We are pressing on with the recovery of the development areas. We are responding flexibly to the changing needs of the different parts of the country. We will continue to seek through our regional policy to serve the interests of every region and of the whole country.

Sir K. Joseph

The House will understand that with a 250-page book available only half an hour ago and a long statement made only a few minutes earlier, it is impossible to arrive at instant judgments. Would the Secretary of State tell us when he expects to introduce legislation? Will the Government note that in addition to the £30 million spent on what were then development districts in 1964, a large share of the £275 million was spent in investment allowances and, in addition, £45 million in a full year on free depreciation in the development districts? In other words, the figure of £30 million used by the Secretary of State is a gross distortion. My hon. and right hon. Friends are very glad that the Government intend to repair some of the damage caused in the "grey areas" by this sharp discrimination in Government policy against them, for it appears that a number of the recommendations of the Hunt Committee are not being accepted. Of course, we cannot judge the sense of that at this stage.

For the moment, I would only press the Secretary of State on finance. Do we understand that the Government intend to find the £20 million, the cost of their proposals in a full year, by cutting the money made available otherwise to the development areas? If that is so, how and where are they going to cut? Would the Secretary of State note that in our view, without touching development area funds at all, there are large sums now going in R.E.P. and S.E.T. refunds to firms that neither need nor seek subsidies that could perfectly well be used to finance the Hunt Committee's proposals, and more, on the "grey areas", if necessary.

Mr. Shore

I am interested in the right hon. Gentleman's suggestion as to how savings might be made. I want to make it perfectly clear that R.E.P. has been guaranteed for a period of seven years, and we stand by that guarantee. That apart, the saving, as I have already said, must come from industrial assistance to development areas. This will be considered and we shall make a statement on it in due course.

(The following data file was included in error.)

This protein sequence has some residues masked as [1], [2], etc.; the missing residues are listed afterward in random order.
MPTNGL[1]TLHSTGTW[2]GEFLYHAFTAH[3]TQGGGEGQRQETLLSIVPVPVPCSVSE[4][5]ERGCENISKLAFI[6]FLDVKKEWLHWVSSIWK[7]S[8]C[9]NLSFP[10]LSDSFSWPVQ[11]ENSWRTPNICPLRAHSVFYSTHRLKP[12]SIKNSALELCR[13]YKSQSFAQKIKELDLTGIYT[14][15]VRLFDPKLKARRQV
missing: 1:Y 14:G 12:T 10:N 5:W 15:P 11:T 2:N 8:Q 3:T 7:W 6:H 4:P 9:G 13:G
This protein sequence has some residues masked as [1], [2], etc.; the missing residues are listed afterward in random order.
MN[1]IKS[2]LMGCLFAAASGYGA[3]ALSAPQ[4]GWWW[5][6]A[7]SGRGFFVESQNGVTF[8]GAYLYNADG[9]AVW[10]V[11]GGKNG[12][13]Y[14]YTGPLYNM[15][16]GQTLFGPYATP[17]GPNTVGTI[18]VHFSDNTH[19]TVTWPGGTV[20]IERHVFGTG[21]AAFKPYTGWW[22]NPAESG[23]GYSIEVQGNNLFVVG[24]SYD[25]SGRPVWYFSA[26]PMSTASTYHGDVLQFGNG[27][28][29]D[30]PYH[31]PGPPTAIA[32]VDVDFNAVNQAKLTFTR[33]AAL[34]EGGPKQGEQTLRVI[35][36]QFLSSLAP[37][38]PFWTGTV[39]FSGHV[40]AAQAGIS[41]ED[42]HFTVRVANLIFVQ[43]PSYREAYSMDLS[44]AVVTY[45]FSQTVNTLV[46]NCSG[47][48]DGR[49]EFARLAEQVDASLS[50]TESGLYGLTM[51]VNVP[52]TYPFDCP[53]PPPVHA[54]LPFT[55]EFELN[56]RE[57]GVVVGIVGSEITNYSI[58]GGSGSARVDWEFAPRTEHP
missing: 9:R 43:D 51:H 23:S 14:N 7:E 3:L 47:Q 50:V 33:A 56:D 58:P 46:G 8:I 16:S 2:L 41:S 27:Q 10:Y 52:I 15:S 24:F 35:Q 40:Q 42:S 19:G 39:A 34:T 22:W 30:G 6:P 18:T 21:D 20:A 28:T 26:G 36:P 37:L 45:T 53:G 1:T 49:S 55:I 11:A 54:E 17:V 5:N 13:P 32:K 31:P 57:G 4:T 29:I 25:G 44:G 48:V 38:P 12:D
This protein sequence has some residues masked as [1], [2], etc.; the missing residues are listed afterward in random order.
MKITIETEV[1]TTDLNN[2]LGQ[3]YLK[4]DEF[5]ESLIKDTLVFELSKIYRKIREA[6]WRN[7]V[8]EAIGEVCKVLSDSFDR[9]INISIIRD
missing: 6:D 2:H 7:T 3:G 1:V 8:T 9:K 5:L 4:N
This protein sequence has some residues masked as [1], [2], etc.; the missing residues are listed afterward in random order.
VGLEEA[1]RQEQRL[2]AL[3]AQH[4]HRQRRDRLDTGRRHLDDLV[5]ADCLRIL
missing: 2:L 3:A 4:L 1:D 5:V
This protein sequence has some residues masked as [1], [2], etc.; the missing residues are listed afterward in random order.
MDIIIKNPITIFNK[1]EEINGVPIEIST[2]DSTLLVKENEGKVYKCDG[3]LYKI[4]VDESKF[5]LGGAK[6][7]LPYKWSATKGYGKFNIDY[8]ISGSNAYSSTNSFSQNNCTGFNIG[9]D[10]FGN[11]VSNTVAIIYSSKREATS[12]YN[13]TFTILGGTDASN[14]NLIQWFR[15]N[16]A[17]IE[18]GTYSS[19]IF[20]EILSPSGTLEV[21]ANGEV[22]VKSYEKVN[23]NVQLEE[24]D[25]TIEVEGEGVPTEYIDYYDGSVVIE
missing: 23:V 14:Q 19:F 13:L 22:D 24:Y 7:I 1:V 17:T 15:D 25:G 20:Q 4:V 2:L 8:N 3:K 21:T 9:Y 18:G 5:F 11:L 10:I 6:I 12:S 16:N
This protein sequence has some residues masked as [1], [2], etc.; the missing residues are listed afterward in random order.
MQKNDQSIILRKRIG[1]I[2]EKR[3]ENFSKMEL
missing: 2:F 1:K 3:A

The right hon. Gentleman asked when we expect to be able to legislate. I hope that it will be some time this year, but I think we must wait until I make a further statement, when I hope to pronounce definitely on the areas which we have selected.

Several Hon. Members


Mr. Speaker

Order. I shall be able to call a fair number of those hon. Members who are seeking to put questions if the questions are short.

Mr. Jay

Is my right hon. Friend aware that at a time when development area policy is being more successful than ever it would be the greatest mistake to make minor changes in policy, and will he assure the House that before the Government make up their mind on all the further details they will listen to the views of hon. Members as well as to those of the regional councils?

Mr. Shore

I shall be most anxious to have the views of my right hon. and hon. Friends, as well as the views of the economic planning councils. I am not proposing major changes in development area policy. I repeat what I have said. They will continue to enjoy a clear and substantial preference over the intermediate areas.

Mr. Heath

Is the right hon. Gentleman aware that this afternoon he has given yet another example of the Government's entering into financial commitments, namely, £20 million to help the intermediate areas, to be cut from development areas, without having a clue as to how it will be done, without being able to tell the House where the cuts will be made, without having worked out any of the sums, let alone being able to tell the House when the legislation will be brought in to put this into effect? This again, like the failure to tell us what the insurance contributions will be, is the mark of a totally incompetent Administration.